Go to part 2 of this post.

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Comments (16)

  1. Brian,

    We’re using it because we develop on windows/mac and deploy to linux.  It the sqlsrv driver worked on linux/mac, it’d be a no-brainer to switch, and if it supported PDO, it’d be a negative-brainer (more of a no-brainer? less of a brainer?).  It’d be an easy choice.

  2. Thanks, David. I thought that might be the case. I hope you have seen this post (which has a link to a survey about accessing SQL Server from Linux):

    You might also be interested in this forum post where the SQL Sever Driver for PHP program manager asks for what you would like to see in a PDO driver:


  3. Christian says:

    Another important option for Linux users is ODBTP. (

    The developer has been updating the driver for a while now.

    Works great with SQL 2008, and supports SPs and prepared statements and XML results; and it’s fast.

    It is even fairly easy to write a Zend_DB adapter for it.

  4. Wow! Thanks, Christian. I wasn’t aware of ODBTP. I’ll check it out.


  5. Pierre says:

    Hi Brian,

    Also I would recommend to use ODBC in general to connect to SqlServer from an unix platform.

    On windows as well if you don’t have the option to use the SqlSrv driver.

  6. Slapo says:

    It seems there’s a bug in the SNAC driver (SQL Server Native Client), as it doesn’t handle numeric as floats but as strings and trims the leading zero.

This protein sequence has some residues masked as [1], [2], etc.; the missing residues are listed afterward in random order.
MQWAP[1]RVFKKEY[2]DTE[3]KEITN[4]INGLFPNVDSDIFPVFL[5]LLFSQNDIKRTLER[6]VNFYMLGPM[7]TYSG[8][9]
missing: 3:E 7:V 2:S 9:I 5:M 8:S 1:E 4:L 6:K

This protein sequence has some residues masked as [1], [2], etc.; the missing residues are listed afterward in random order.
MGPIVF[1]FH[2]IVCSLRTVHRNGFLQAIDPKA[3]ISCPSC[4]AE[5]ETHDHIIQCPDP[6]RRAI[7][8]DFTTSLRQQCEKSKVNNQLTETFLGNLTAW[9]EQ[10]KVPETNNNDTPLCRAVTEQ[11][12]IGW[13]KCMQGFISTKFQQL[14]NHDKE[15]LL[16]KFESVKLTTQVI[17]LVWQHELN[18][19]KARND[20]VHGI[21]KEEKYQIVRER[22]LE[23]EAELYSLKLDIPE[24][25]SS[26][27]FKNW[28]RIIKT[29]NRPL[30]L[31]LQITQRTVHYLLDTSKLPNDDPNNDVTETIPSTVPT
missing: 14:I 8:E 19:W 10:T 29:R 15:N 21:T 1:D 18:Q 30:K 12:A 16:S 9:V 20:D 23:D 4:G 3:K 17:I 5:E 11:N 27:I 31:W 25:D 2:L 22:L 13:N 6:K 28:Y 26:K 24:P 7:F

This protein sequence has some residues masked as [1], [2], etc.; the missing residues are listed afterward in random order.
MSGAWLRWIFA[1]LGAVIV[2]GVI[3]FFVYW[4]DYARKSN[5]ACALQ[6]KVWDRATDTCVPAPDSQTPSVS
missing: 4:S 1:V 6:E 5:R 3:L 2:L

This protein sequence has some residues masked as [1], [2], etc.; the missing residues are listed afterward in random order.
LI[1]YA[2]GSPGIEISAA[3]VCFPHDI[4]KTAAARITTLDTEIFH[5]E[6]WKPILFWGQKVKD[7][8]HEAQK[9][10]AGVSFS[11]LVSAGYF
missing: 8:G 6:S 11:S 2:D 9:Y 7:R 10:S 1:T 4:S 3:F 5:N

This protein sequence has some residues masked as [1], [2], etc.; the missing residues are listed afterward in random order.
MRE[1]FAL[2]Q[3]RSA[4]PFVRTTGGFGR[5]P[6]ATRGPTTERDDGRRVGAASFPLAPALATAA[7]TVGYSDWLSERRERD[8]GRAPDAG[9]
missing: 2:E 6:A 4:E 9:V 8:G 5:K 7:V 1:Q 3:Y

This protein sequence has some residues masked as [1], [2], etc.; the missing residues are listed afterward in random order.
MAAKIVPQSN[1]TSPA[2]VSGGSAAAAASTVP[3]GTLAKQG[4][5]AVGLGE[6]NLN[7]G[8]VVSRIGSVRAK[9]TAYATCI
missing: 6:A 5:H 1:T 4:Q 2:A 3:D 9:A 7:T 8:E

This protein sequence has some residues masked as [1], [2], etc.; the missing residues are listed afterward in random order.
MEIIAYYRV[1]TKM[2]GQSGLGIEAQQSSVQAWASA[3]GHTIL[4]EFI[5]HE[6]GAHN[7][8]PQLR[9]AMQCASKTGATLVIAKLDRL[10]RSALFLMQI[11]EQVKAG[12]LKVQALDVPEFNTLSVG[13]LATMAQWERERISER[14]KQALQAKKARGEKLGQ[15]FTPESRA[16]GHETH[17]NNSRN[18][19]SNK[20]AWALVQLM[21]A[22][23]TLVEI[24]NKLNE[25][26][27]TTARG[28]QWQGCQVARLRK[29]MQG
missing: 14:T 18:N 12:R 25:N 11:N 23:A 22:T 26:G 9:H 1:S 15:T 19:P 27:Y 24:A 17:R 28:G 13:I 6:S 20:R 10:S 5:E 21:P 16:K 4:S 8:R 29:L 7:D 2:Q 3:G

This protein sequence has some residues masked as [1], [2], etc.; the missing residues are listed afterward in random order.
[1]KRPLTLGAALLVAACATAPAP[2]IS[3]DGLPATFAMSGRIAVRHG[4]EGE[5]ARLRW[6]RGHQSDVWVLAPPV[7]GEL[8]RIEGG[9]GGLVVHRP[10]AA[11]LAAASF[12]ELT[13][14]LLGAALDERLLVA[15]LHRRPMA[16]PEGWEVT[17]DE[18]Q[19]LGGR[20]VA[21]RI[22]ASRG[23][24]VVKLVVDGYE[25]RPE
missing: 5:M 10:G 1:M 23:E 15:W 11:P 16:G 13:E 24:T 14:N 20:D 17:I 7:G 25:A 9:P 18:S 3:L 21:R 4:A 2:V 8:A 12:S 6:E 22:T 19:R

See here for more:

    I’ve no idea on the progress of the issue, it would be great if there was a public bug tracker for such issues so one would know what’s happening and get notified when a bug fix is released.

  7. Slapo-

    I’m working on getting an update about that bug, but in the meantime it might be worthwhile to file that bug here: The Microsoft Connect site is the formal file-a-bug-and-get-updates site for MS products. But, like I said, hopefully I’ll have an update for you here soon.



  8. Slapo says:


    Thanks 😀

  9. @Slapo- My apologies…still no update. I’m still working to make sure the right team sees the bug I’ve filed.


  10. Slapo says:

    @Brian- Thanks, every effort counts. 🙂


  11. Josh says:

    Hi Brian,

    Thanks for the informative post. We're currently using the MSSQL driver and are exploring options for migrating to PHP 5.3. We currently running on Windows, so we need to decide if we want to also support Linux.

    The first sentence of the paragraph before the diagram states, "That last point brings up one last major difference: the mssql driver does provide connectivity to SQL Server from Linux."

    Should this say "the sqlsrv driver does not provide connectivity to SQL Server from Linux"? I was kind of confused when I read this.



  12. Josh says:

    Oops… please disregard my previous comment. I misread that sentence, even though you italicized the "does." I originally read it as "does not."

  13. Emile Noustens says:

    SQLSRV does not have all the same functions as mssql.

  14. Shuaib Zafar says:

    thnkx a lot…

    1. Gerardo says:

      Thanks, this helped me a lot.